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Story: Mitchell and the long way round

My hands shook. I couldn’t stop them. The magazine slipped from my fingers. I squatted and searched for it in the mud. Rain pinged off my helmet. Sporadic volleys of gunfire zinged through the greasy drops. We were supposed to be winging it through the bullets to take back the hill. It wasn’t going well. I couldn’t see any of the others, and everything was soaked and coated in thick wet oozing mud. I slipped again, and tried to dig my fingers deep into the soggy soil, but I kept sliding down the bank. Guns poking over the brow of the hill began to snap at my accelerating tumble. I heard two bullets, three, bite into the earth before I pitched forward into a sudden gully where a stream flowed noisily. That’s where I met Mitchell, who introduced himself by hauling me out of the water and pushing me up against the steep gully wall where we were invisible from above.

I can remember it pretty well, unless it’s true about memories being sensitive to fabrication; maybe I added details along the way. I’m sure he was unimpressed by the antics from the top of the ridge. I never did find out how he even ended up in the army. “They won’t follow you down that way,” he observed, while I was panting like a hot dog and rubbing dollops of mud from my face and eye sockets. “They’ll come down around the other side of the hill to cut off the road in a few minutes.” he added. He seemed crazily calm, taking in the situation and idly kicking the side of the gully with his boot. Looking back, it might have been more sensible to obey orders and head back up into the mud, but instead I followed Mitchell in a madcap sprint across some battered fields to the ruins of a farmhouse where we smoked his cigarettes and looked back from behind smashed walls as the soldiers came down round the other side of the hill and cut off the road.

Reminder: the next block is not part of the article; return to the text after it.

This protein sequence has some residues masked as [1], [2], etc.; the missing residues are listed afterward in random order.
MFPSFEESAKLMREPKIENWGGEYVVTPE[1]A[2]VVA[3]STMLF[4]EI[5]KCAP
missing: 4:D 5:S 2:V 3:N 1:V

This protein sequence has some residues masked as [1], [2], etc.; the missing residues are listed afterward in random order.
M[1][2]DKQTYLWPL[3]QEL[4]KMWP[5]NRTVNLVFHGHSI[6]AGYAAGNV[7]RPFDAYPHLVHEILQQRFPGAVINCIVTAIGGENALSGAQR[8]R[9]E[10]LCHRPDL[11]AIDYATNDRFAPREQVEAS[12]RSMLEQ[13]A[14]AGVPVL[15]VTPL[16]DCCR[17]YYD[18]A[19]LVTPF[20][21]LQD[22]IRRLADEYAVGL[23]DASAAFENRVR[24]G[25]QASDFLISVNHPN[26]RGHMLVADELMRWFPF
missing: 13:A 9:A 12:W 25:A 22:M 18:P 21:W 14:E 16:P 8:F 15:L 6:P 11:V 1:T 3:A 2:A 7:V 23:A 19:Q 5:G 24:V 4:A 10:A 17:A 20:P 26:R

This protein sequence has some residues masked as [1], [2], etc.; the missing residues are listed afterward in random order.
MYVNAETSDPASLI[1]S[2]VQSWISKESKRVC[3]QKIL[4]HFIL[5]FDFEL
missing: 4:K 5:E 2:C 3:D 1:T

In truth, I am following him still, even so long since that first ridiculous summer in Europe. We were stranded from our own army and dodging the others, lost in chaotic midnight flights from shelled cities, or caught under the bombs of an allied air raid, or holed up in a desolate country estate for two weeks until a squad of vagrant German soldiers showed up. I still don’t know where he learned to speak German. They just wanted to be done with it all. He wanted to go all the way East to Königsberg, I think to see where Kant had lived. Mitchell reckoned he could have made a good thinker, but I figured he couldn’t sit still for long enough to wait for his ideas settle. Back then, we survived from day to day, separate from the fighting, living off scraps, while Mitchell took it all in and seemed to know without thinking when it was time to slowly walk away, or when it was time to run full tilt towards the nearest shelter. I learned the different shades of calm that concealed his energy. “Most of us, we are derailed by the smallest of reasons,” was the kind of thing he would say. At the time I was suffering from the worst kind of fatalism, convinced that by the time the dust had settled there would be nothing normal left to go back to. “It’ll end.” He said. “It’ll end and it’ll seem like someone else’s lunatic dream. What value in losing your head?”

Anyway, what you were asking about, Paris. By the time we got there we had morphed into reporters. Well, he was the reporter and I was the photographer, and we had already published a bunch of reports in the Daily Press, mostly about bombing runs that had destroyed some beautiful towns. We were trying to find a way home, but we ended up in… Sorry, that’s another story. Paris, well Paris was in lockdown and we were holed up in Rue Damremont in an apartment above a bakery that had been bought by a distant relative of mine in the twenties.

Donal Kelly, January 2014

Written for class no. 3 of the Creative Writing Class in GTI. The homework was to use a 'fio' character to introduce another. I wanted to begin with an action scene, which began in a generic war scene and quickly became somewhere in Europe in WWII. AMazing how the thirst for details requires you to become more specific. As you try to provide solidity and realism, you need to add solid real details. Or so I found. I tried to use short sentences for action, as it all happens so fast and there is no time to think. In a dramatic moment we jump from perception to perception quickly trying to make sense of everything. Maybe it could be reduced further into sparse verbing? Think. Get up. Walk. Window open? Use door. Wake up!

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